The IP Committee of the Israel Bar considers that the standards required of Patent Attorneys should be equivalent to those required of Attorneys-At-Law, and considers that the current state of affairs allows Patent Attorneys more freedom regarding marketing. They have requested that this be addressed. The attorney signed on their proposed response is Ziv Glasner who is also a patent attorney.

The Association of Patent Attorneys in Israel has submitted their comments to the Justice Ministry as an amended draft. Briefly, the Association of Patent Attorneys in Israel would like the code of ethics of patent attorneys to mirror that of the Israel Bar Law (Professional Ethics) 1988 mutatis mutandis, seeing a correlation between the two professions.  Thus the draft law as proposed by the Ministry of Justice recognizes that a patent attorney who is also an attorney-at-law will be duty-bound by both the Code of Ethics that bind patent attorneys and by the Israel Bar Law (Professional Ethics) 1988, however in case of conflict, the behaviour required of Attorneys-at-Law will prevail. In contradistinction, the Association does not see room for conflict between requirements of an Attorney-at-Law and those of a Patent Attorney as it wants the Code of Ethics for Patent Attorneys to mirror that for Attorneys at Law.

If we were talking about ethics, where the standards required of Patent Attorneys and Attorneys at law differ, one would require the attorney to have the highest standards. However, this proposed Law is not about ethics, it is about behaviour.

The proposed law legislates and formalizes much of the voluntary code adhered to by the Association of Israel Patent Attorneys that Dr Kfir Luzzatto drafted some years ago. However, the amendment proposed by the Association of Israel Patent Attorneys wishes to delete certain sections such as not denigrating competitors and not aggressively poaching clients, as these are not currently binding on Attorneys-at-Law. Instead, the Association’s propose to import a whole bunch of clauses from the Israel Bar Law (professional ethics) relating to where Attorneys can set up office and where they can meet clients and make these binding on Patent Attorneys as well.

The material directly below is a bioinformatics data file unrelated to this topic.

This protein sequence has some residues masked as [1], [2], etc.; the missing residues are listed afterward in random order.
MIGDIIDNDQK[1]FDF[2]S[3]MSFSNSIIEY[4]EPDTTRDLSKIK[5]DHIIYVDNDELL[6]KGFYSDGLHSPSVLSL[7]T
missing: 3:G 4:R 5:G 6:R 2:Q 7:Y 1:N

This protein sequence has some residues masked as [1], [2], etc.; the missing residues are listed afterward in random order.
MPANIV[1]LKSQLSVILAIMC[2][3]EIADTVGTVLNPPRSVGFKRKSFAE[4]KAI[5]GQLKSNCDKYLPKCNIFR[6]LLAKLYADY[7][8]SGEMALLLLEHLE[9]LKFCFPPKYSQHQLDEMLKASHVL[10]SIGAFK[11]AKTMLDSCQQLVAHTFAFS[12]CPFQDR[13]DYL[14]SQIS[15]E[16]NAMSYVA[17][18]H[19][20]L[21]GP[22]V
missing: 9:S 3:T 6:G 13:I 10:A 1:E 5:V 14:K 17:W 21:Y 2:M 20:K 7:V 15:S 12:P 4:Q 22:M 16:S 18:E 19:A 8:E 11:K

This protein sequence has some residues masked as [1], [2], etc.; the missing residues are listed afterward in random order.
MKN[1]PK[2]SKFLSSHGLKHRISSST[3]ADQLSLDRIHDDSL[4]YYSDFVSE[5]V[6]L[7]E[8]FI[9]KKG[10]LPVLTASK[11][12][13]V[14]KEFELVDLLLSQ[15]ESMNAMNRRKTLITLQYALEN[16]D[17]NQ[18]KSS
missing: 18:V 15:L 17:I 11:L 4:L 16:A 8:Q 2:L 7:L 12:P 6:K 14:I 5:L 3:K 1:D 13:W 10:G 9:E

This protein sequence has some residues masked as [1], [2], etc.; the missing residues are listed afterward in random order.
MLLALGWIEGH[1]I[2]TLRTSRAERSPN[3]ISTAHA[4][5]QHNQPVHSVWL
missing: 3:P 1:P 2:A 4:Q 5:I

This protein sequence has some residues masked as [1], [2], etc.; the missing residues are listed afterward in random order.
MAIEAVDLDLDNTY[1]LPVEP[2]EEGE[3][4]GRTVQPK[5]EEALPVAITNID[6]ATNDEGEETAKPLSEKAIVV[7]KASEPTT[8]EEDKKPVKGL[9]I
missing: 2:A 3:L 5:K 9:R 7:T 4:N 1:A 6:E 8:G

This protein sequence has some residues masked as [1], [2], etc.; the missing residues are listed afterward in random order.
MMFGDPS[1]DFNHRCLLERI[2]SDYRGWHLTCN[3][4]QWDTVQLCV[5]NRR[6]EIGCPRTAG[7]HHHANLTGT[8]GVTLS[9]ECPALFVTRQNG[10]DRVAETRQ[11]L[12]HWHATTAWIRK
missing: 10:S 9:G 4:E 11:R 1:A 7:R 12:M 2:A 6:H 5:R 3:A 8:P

I am concerned that these restrictions will create an entry barrier against sole practitioners and new firms, and should not be allowed on constitutional grounds based on the Basic Law, Freedom of Occupation 1992. Clearly restrictions designed to protect the public are legitimate. However, I do not think that Read the rest of this entry »


Another Israel Patent Lapses Despite Timely Payment of Fees

November 11, 2014

Online payment

Israel patent number 213651 relates to a method of saving water. The patent issued on 31 August 2013, and the deadline for paying the renewal fee was 30 November 2013. Due to failure to pay the fee in a timely manner, once the grace period passed, it was considered as having lapsed from November 2013 and a notice that the patent had lapsed was subsequently published in the Israel Patent Office Journal of July 2014.

In October 2014 the patentee filed a request for reinstatement. The agent of record argued that the patentee had paid the renewal fee in a timely manner, however proof of payment was not sent to the Israel Patent Office. On discovering the error in June 2014, the agent of record contacted the patent office to discover what had happened, believing that proof of payment had been submitted. On discovering that proof of payment had not been received at the patent office, he took steps to revive the patent.

From the chain of events, the Deputy Commissioner, Ms Jacqueline Bracha, was assured that the patentee had not intended the patent to lapse and the fact that the patent had been paid but only the proof of payment had not been submitted was considered further evidence that the patentee had intended to renew the patent. There was a lack of explanation as to why so much time had passed from when the fact that the patent had lapsed was known to the patentee to when a reinstatement request was filed. Nevertheless, noting that the Israel Patent Office was closed for festivals, Ms Bracha allowed the request for reinstatement, and  this has published for opposition purposes.